Occupational Therapist

Occupational Therapist

Job Overview




Occupational therapy practitioners focus on “achieving health, well-being, and participation in life and address training in self-care skills; training in the use of adaptive equipment, compensatory techniques, and environmental modifications; and behavioral and mental health issues.


  • Remediating instrumental activities of daily living (IADLs) related to the patient’s discharge environment, such as preparing a meal or managing one’s home or finances
  • Training in functional mobility, such as how to prepare a meal while using an ambulatory device
  • Preparing the client and family for community reintegration (as appropriate for the client’s discharge site) with activities such as public dining or emergency response management
  • Assessing the need for and recommending potential home modifications and safety equipment to reduce barriers and promote safe functioning upon discharge
  • Exploring adaptations and compensatory strategies for return to volunteer or paid employment
  • Assessing current leisure skills to determine whether modifications are needed to continue participation and/or assisting with exploring new leisure pursuits
  • Teaching functional mobility, including using an ambulatory device and/or transfers to different surfaces, such as a bed, chair, toilet, or shower in order to perform self-care and personal tasks; and training in wheelchair mobility and safety appropriate for the resident’s level of cognition and perception
  • Remediating or enhancing IADLs, such as ability to use the telephone or the emergency staff call system
  • Teaching residents with cognitive and perceptual deficits in compensatory techniques to maximize abilities in areas such as attention span, orientation, sequencing, and/or memory
  • Teaching residents with low vision how to maximize their remaining vision and enhance safety through compensatory techniques, environmental modifications, assistive technology, and adaptive equipment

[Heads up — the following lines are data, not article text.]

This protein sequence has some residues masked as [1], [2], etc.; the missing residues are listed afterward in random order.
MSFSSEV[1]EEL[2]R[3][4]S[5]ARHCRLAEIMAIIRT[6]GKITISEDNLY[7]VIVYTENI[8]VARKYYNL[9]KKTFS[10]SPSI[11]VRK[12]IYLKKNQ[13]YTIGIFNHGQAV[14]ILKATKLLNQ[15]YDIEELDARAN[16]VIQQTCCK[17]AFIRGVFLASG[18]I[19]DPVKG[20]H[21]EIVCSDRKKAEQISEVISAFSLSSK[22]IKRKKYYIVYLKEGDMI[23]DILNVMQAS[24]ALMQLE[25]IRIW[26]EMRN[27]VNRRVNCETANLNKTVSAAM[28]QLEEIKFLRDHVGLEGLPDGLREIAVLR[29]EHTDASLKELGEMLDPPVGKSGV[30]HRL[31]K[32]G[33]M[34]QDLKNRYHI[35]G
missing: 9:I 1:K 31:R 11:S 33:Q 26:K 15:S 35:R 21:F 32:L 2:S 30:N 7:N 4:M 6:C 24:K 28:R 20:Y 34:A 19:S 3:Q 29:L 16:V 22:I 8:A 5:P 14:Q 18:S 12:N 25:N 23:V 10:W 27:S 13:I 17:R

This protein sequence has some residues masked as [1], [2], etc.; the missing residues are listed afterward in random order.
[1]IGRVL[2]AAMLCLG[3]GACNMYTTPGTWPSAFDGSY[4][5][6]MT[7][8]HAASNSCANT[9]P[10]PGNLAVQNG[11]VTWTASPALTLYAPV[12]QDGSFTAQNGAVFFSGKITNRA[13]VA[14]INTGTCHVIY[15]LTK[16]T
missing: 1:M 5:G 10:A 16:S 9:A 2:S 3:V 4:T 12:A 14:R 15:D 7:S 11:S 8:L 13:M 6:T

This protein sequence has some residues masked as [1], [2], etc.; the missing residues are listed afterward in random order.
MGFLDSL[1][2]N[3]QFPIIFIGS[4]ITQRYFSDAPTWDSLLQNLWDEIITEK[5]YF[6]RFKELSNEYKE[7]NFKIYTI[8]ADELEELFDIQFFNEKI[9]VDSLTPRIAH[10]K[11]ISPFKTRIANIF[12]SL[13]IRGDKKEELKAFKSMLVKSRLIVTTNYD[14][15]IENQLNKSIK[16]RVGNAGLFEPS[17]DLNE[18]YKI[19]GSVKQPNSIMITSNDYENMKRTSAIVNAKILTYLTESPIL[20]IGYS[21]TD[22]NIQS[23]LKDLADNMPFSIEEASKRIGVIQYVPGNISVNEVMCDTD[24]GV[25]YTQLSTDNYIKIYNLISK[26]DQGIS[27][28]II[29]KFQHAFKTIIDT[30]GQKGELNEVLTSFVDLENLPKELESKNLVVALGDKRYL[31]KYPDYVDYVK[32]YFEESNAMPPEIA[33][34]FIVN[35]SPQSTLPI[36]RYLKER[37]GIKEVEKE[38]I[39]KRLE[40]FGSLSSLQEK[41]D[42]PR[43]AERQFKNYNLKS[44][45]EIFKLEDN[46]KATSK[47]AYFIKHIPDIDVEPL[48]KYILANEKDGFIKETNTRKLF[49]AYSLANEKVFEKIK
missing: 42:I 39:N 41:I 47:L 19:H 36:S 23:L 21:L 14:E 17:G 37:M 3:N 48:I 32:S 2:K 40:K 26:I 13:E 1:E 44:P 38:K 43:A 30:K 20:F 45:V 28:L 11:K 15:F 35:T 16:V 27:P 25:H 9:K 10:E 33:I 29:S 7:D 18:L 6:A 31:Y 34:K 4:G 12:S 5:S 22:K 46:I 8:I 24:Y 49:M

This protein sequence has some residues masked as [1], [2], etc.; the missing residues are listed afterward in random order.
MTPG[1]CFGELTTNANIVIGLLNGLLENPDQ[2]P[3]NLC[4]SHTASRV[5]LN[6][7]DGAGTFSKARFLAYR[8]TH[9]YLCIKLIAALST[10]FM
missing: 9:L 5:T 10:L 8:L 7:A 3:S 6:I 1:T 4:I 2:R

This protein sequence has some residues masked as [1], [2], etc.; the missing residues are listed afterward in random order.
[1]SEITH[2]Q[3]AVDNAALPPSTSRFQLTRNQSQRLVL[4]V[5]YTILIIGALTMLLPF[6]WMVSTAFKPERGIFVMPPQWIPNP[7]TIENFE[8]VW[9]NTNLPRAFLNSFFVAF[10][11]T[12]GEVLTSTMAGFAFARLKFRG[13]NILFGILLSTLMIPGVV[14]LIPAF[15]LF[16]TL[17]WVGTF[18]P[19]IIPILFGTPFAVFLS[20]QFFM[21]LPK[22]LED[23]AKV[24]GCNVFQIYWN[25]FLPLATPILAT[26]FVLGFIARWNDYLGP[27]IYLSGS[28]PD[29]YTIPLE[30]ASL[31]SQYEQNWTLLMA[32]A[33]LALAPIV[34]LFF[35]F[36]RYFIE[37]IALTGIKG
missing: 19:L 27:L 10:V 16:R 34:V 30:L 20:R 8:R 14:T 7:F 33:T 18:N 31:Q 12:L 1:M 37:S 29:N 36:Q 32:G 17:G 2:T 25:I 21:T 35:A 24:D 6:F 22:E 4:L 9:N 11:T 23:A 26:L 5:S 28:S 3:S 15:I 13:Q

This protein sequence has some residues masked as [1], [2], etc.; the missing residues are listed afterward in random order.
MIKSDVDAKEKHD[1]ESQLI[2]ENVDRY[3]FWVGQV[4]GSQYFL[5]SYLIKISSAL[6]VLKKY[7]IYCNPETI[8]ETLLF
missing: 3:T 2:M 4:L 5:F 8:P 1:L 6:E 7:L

• Instructing residents and caregivers in techniques to improve positioning, reduce the need for restraints, and maintain skin integrity
  • Modifying the environment and adapting tasks for safety (e.g., falls prevention, fatigue management)
  • Educating caregivers on ways to enhance function and preserve dignity by using the remaining abilities of adults with dementia
  • Providing opportunities for engagement in meaningful activities despite client limitations



  • Master of Science in Occupational Therapy from an accredited program
  • Successful completion of National Certification Examination
  • 1 year of verifiable, supervised professional experience within the last 3 years
  • Valid OT license in the state of practice


  • This position has no supervisory responsibilities.


  • This job operates in a health care setting. This role requires regular walking to various locations around the care center.
  • Incumbent may be exposed to virus, disease and infection from patients and specimens in working environment.
  • Incumbent may be required to work extended periods of time at a video display terminal.
  • Incumbent may experience traumatic situations, including psychiatric, and deceased patients.


  • The physical demands described here are representative of those that must be met by an employee to successfully perform the essential functions of this job.
  • While performing the duties of this job, the employee is regularly required to talk and hear. Specific vision abilities required by this job include close vision, distance vision, color vision, peripheral vision, depth perception and ability to adjust focus
  • This position is very active and requires standing, walking, bending, kneeling, stooping, crouching, crawling and climbing all day.
  • The employee must frequently lift or move objects and patients weighing over 50 pounds.


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